Honey bee populations are at risk

While many people fear their stingers, bees are important to making things grow. 

Honey bee season kicks off in April and runs until September. That's when local beekeepers can start raising their bee farm.

"So in the spring we would start either a package or a nucleus colony out, feed them through the summer, and get them to try and survive the winter. Then anything that overwinters, the following year will be able to take care of themselves, " Mark Lilly, President of Raleigh County Beekeepers Association, said. 

That colony would produce honey during its second year, but honey bee populations are declining across the country. 

According to the Natural Resources Defense Council, more than 25 percent of the managed honey bee population has disappeared since 1990. 

"I think it's something that everybody is beginning to realize how important the ecosystem is and that everything is a link to something else, " Lilly said.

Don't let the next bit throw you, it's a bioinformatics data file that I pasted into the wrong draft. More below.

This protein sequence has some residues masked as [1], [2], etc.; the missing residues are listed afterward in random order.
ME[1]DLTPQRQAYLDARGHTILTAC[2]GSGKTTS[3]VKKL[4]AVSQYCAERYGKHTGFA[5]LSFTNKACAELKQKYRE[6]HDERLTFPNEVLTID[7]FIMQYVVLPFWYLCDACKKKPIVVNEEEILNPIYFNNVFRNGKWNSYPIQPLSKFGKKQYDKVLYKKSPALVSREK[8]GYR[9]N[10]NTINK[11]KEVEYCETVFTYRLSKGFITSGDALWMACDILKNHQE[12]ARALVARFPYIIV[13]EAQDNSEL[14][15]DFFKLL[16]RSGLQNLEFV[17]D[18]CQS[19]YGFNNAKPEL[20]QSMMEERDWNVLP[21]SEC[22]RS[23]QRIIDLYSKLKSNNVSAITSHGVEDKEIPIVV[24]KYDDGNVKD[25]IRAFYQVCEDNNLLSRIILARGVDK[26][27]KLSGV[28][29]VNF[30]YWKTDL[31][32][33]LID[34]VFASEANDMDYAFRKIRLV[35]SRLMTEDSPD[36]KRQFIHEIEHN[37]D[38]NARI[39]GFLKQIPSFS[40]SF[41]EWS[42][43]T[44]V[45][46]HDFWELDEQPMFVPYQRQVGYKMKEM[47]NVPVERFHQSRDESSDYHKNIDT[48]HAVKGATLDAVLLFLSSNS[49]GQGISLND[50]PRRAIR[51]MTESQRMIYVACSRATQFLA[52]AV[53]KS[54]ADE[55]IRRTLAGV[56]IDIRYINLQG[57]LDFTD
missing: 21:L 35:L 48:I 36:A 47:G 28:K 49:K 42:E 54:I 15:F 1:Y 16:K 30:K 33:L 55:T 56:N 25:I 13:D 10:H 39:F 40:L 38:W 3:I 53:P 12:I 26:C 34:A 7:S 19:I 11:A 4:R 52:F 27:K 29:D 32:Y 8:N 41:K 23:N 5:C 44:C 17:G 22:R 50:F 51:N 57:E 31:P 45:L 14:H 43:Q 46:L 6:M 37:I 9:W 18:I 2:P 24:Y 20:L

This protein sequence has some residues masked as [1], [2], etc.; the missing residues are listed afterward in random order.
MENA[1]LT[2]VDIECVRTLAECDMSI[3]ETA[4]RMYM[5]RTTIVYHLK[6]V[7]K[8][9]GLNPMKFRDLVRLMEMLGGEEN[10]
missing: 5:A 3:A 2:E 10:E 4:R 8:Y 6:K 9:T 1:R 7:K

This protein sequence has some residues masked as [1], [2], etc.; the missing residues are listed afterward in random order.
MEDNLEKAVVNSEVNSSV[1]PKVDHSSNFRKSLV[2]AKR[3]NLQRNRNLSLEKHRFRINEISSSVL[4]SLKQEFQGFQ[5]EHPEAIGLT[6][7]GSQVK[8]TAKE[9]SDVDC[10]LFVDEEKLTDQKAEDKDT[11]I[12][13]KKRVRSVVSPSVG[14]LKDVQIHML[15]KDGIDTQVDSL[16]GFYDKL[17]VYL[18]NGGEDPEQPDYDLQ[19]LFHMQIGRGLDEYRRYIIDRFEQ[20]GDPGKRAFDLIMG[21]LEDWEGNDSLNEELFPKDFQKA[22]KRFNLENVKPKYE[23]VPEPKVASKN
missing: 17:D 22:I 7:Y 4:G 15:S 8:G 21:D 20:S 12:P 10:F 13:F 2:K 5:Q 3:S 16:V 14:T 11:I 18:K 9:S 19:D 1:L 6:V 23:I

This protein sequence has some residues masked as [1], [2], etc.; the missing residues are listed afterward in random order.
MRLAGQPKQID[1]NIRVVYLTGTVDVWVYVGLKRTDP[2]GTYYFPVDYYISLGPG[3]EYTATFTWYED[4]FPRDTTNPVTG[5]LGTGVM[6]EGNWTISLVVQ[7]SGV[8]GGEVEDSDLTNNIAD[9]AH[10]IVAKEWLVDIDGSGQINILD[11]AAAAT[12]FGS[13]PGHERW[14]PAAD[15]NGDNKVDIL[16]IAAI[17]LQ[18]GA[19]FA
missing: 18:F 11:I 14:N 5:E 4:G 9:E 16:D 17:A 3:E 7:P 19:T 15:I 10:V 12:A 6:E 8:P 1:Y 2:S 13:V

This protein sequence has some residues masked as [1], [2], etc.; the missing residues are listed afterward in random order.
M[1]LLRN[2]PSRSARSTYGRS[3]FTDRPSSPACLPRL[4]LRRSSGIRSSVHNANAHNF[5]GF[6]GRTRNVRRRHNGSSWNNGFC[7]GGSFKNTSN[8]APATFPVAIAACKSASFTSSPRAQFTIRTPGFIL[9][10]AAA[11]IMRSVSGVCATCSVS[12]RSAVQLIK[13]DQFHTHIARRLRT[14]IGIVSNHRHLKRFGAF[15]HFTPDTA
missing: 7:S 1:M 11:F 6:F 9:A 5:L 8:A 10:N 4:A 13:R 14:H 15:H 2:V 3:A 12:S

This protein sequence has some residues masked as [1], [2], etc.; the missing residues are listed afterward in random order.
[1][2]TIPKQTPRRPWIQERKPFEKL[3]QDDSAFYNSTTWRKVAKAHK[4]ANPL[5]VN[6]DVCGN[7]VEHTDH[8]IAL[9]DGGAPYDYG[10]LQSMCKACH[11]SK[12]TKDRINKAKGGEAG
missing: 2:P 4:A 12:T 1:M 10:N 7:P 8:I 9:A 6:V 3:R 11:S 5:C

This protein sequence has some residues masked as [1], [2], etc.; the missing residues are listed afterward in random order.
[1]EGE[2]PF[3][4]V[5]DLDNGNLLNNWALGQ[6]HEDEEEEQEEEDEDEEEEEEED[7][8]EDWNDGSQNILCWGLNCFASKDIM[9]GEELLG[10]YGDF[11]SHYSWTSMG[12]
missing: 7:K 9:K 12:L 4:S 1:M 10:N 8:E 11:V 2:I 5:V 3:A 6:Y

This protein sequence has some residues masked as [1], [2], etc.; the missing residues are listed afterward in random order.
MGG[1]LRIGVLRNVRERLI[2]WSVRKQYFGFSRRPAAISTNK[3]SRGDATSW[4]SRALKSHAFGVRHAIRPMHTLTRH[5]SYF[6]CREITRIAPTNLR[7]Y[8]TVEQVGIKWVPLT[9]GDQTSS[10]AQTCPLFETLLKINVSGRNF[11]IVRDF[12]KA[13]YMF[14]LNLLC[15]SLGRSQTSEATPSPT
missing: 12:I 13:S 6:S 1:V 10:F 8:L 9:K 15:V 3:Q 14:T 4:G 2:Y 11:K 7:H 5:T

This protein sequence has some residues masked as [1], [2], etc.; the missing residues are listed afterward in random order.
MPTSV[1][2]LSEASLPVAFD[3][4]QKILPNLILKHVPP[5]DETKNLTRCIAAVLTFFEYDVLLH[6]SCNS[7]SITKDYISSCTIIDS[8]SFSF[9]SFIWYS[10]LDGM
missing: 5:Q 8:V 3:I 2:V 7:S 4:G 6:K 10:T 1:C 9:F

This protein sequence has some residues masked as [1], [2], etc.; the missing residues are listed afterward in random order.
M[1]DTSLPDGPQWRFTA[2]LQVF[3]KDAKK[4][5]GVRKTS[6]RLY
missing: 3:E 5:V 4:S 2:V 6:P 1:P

This past year, yellow jacket populations were high and they invaded some colonies- but that's not their only threat. 

Bears pose a huge threat to honeybee colonies. One common misconception about bears is they are after the honey, but in fact, they are after the bees themselves. 

Warmer temperatures can be beneficial for a day or two, but can lead to bigger problems if it stays warm.

"If it's warm for too many days, they're consuming the honey that they've stored and obviously there's no nectar sources available for them so then we have to be concerned that they don't have enough resources to get through winter, " Lilly told us. 

If you want to become a bee keeper, there's a class every Tuesday at 7pm on the Beaver Campus of New River Technical and Community College in Room 127. 

You can find out more about beekeeping on the Raleigh County Beekeepers Cooperative Association's website


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